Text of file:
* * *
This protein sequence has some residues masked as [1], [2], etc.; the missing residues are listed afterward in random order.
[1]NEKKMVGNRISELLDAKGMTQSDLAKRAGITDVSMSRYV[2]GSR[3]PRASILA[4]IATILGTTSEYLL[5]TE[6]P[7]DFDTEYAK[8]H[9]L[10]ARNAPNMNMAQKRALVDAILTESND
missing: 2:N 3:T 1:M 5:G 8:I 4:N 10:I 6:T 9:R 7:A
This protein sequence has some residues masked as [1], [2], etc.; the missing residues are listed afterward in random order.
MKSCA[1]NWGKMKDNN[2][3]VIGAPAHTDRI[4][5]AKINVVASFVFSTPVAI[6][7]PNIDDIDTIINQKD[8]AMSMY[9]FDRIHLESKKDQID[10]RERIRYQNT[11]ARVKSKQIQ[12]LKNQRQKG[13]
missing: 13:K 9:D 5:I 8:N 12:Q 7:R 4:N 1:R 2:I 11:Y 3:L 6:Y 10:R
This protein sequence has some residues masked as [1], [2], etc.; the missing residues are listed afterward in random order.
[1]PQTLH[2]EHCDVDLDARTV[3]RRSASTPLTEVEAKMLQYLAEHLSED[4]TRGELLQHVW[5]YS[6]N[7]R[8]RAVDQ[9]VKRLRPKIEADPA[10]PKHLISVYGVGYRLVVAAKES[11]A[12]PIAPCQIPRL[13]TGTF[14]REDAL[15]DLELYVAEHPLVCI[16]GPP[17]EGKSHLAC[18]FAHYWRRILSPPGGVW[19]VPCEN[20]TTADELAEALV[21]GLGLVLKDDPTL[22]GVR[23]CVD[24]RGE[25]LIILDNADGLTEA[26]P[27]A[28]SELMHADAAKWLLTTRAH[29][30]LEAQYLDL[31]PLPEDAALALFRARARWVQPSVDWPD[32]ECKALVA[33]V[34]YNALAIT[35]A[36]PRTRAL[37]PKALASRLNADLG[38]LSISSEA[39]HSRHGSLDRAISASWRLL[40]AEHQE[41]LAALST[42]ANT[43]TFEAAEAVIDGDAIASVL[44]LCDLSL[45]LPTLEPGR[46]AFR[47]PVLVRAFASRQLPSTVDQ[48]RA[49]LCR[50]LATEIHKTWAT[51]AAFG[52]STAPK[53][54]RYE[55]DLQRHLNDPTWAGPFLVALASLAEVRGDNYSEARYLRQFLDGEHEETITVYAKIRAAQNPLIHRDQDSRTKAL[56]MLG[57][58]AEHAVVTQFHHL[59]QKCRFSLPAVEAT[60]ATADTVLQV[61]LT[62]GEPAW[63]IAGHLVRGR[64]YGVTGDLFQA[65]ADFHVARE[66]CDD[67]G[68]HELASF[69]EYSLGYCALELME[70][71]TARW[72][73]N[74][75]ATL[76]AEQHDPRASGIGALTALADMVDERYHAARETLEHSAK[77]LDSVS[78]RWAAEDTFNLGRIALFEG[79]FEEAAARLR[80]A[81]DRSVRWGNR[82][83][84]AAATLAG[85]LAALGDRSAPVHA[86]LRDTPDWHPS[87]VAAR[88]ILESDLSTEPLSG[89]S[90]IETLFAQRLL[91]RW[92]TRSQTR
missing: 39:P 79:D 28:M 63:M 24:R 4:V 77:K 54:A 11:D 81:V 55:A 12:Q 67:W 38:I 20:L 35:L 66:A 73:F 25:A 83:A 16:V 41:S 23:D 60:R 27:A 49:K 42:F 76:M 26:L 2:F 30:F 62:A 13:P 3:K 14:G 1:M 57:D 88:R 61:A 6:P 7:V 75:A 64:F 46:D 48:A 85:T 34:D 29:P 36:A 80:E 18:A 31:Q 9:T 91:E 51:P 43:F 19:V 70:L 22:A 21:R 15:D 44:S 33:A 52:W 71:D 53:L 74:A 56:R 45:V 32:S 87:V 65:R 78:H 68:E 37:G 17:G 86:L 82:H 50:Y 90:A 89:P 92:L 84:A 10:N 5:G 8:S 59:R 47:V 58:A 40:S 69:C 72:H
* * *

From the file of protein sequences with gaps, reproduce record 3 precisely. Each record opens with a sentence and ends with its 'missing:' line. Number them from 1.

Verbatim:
This protein sequence has some residues masked as [1], [2], etc.; the missing residues are listed afterward in random order.
[1]PQTLH[2]EHCDVDLDARTV[3]RRSASTPLTEVEAKMLQYLAEHLSED[4]TRGELLQHVW[5]YS[6]N[7]R[8]RAVDQ[9]VKRLRPKIEADPA[10]PKHLISVYGVGYRLVVAAKES[11]A[12]PIAPCQIPRL[13]TGTF[14]REDAL[15]DLELYVAEHPLVCI[16]GPP[17]EGKSHLAC[18]FAHYWRRILSPPGGVW[19]VPCEN[20]TTADELAEALV[21]GLGLVLKDDPTL[22]GVR[23]CVD[24]RGE[25]LIILDNADGLTEA[26]P[27]A[28]SELMHADAAKWLLTTRAH[29][30]LEAQYLDL[31]PLPEDAALALFRARARWVQPSVDWPD[32]ECKALVA[33]V[34]YNALAIT[35]A[36]PRTRAL[37]PKALASRLNADLG[38]LSISSEA[39]HSRHGSLDRAISASWRLL[40]AEHQE[41]LAALST[42]ANT[43]TFEAAEAVIDGDAIASVL[44]LCDLSL[45]LPTLEPGR[46]AFR[47]PVLVRAFASRQLPSTVDQ[48]RA[49]LCR[50]LATEIHKTWAT[51]AAFG[52]STAPK[53][54]RYE[55]DLQRHLNDPTWAGPFLVALASLAEVRGDNYSEARYLRQFLDGEHEETITVYAKIRAAQNPLIHRDQDSRTKAL[56]MLG[57][58]AEHAVVTQFHHL[59]QKCRFSLPAVEAT[60]ATADTVLQV[61]LT[62]GEPAW[63]IAGHLVRGR[64]YGVTGDLFQA[65]ADFHVARE[66]CDD[67]G[68]HELASF[69]EYSLGYCALELME[70][71]TARW[72][73]N[74][75]ATL[76]AEQHDPRASGIGALTALADMVDERYHAARETLEHSAK[77]LDSVS[78]RWAAEDTFNLGRIALFEG[79]FEEAAARLR[80]A[81]DRSVRWGNR[82][83][84]AAATLAG[85]LAALGDRSAPVHA[86]LRDTPDWHPS[87]VAAR[88]ILESDLSTEPLSG[89]S[90]IETLFAQRLL[91]RW[92]TRSQTR
missing: 39:P 79:D 28:M 63:M 24:R 4:V 77:K 54:A 11:D 81:V 55:A 12:Q 67:W 38:I 20:L 35:L 66:A 73:F 25:A 83:A 16:V 41:S 23:D 60:R 27:A 49:K 42:F 76:M 26:L 2:F 30:F 62:A 13:P 3:K 14:G 1:M 57:D 88:R 61:A 6:P 7:V 75:A 64:F 46:D 48:A 85:T 34:D 29:P 36:A 80:E 18:A 31:Q 9:T 91:E 51:P 43:F 19:V 70:L 22:A 21:R 15:D 44:S 33:A 52:W 71:D 53:L 74:A 56:R 45:V 32:S 87:V 65:R 78:H 68:E 37:G 17:G 86:L 82:H 50:Y 90:A 89:P 92:L 84:A 10:N 5:G 8:S 59:R 47:V 58:A 40:S 69:C 72:H